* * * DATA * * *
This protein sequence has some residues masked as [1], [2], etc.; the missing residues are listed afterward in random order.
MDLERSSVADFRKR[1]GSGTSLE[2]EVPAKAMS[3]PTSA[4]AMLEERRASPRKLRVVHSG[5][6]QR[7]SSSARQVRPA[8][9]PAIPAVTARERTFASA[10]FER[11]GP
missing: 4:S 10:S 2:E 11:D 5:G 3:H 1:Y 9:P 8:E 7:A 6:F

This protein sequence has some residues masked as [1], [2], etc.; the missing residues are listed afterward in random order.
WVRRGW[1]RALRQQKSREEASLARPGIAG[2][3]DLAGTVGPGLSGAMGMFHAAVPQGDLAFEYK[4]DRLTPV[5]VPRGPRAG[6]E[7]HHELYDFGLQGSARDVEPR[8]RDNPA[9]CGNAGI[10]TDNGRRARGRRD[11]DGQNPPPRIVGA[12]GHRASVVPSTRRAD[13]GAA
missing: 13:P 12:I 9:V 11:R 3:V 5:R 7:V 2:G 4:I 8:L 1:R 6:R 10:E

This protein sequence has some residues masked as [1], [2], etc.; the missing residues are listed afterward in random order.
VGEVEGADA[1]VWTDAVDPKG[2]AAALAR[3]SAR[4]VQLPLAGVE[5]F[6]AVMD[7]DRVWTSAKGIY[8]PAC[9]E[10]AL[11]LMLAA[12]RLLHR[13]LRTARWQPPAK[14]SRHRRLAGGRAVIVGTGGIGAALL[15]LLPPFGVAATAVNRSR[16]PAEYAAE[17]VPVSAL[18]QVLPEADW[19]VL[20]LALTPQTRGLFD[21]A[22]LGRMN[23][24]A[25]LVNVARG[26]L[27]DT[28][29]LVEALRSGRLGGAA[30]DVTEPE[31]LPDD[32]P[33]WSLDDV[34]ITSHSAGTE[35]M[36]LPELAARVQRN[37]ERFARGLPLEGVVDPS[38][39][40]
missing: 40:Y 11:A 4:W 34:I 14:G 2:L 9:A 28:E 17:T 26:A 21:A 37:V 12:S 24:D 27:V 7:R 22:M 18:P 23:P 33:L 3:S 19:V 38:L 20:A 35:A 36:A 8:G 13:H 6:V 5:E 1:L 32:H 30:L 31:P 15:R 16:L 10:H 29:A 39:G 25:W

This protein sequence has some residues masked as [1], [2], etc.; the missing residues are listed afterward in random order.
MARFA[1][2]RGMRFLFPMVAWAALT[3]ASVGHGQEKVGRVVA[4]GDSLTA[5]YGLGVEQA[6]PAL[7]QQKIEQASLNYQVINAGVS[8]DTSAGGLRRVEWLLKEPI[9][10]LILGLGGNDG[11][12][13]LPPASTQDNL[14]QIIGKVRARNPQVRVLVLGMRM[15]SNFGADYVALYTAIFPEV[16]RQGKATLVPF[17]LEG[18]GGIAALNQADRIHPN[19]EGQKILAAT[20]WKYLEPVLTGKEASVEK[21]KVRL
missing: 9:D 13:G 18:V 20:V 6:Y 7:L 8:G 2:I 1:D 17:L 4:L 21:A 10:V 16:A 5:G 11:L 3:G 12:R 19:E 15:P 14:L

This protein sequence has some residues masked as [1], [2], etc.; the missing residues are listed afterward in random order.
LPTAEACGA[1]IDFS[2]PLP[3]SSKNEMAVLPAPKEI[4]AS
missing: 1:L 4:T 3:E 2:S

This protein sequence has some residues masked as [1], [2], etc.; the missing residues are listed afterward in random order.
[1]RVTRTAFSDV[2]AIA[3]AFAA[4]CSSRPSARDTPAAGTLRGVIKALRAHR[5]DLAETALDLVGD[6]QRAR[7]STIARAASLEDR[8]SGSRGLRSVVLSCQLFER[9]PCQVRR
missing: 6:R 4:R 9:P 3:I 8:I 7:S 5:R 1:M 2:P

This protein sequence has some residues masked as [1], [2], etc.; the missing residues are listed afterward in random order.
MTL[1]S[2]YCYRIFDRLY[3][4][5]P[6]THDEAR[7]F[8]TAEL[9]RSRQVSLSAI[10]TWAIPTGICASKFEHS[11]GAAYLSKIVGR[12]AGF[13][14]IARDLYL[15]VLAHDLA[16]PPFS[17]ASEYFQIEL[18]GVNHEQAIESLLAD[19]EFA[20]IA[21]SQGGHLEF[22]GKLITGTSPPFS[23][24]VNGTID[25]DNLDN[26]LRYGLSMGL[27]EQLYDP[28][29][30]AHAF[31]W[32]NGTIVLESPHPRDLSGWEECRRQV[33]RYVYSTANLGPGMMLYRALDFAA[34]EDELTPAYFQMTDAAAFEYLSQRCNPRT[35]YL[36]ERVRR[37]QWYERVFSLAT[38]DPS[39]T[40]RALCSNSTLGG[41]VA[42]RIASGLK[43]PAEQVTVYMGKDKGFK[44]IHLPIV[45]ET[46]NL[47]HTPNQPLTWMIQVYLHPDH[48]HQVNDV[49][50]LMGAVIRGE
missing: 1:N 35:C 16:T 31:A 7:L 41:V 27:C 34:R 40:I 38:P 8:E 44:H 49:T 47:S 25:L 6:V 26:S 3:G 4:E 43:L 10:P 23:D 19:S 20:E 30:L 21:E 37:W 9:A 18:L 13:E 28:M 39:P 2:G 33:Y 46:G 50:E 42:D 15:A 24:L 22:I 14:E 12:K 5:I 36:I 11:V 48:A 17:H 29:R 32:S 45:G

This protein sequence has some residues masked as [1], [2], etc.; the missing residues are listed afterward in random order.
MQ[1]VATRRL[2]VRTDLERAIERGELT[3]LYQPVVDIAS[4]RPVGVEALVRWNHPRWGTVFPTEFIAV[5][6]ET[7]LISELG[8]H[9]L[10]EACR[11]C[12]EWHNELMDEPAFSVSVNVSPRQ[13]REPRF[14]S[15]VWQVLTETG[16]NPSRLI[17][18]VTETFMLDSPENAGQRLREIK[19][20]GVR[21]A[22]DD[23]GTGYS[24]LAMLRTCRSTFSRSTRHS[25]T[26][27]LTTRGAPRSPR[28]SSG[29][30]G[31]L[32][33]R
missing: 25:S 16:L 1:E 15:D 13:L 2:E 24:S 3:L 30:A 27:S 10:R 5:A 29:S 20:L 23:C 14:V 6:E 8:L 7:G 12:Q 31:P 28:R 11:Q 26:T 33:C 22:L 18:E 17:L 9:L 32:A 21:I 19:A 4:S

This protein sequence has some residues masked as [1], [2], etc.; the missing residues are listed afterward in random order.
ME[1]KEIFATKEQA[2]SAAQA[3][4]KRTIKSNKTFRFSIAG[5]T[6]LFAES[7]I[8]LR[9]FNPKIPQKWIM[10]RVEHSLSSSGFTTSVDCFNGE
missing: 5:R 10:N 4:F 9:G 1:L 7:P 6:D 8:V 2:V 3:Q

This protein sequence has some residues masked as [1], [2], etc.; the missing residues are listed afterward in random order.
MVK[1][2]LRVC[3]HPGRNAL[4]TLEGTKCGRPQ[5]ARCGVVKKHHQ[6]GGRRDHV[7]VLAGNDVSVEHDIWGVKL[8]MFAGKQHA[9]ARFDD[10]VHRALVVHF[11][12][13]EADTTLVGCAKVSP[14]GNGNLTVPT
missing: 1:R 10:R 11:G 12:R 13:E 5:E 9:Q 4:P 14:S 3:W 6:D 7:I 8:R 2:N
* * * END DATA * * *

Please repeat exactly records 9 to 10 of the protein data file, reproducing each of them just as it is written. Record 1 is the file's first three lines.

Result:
This protein sequence has some residues masked as [1], [2], etc.; the missing residues are listed afterward in random order.
ME[1]KEIFATKEQA[2]SAAQA[3][4]KRTIKSNKTFRFSIAG[5]T[6]LFAES[7]I[8]LR[9]FNPKIPQKWIM[10]RVEHSLSSSGFTTSVDCFNGE
missing: 5:R 10:N 4:F 9:G 1:L 7:P 6:D 8:V 2:V 3:Q

This protein sequence has some residues masked as [1], [2], etc.; the missing residues are listed afterward in random order.
MVK[1][2]LRVC[3]HPGRNAL[4]TLEGTKCGRPQ[5]ARCGVVKKHHQ[6]GGRRDHV[7]VLAGNDVSVEHDIWGVKL[8]MFAGKQHA[9]ARFDD[10]VHRALVVHF[11][12][13]EADTTLVGCAKVSP[14]GNGNLTVPT
missing: 1:R 10:R 11:G 12:R 13:E 5:E 9:Q 4:P 14:S 3:W 6:D 7:I 8:R 2:N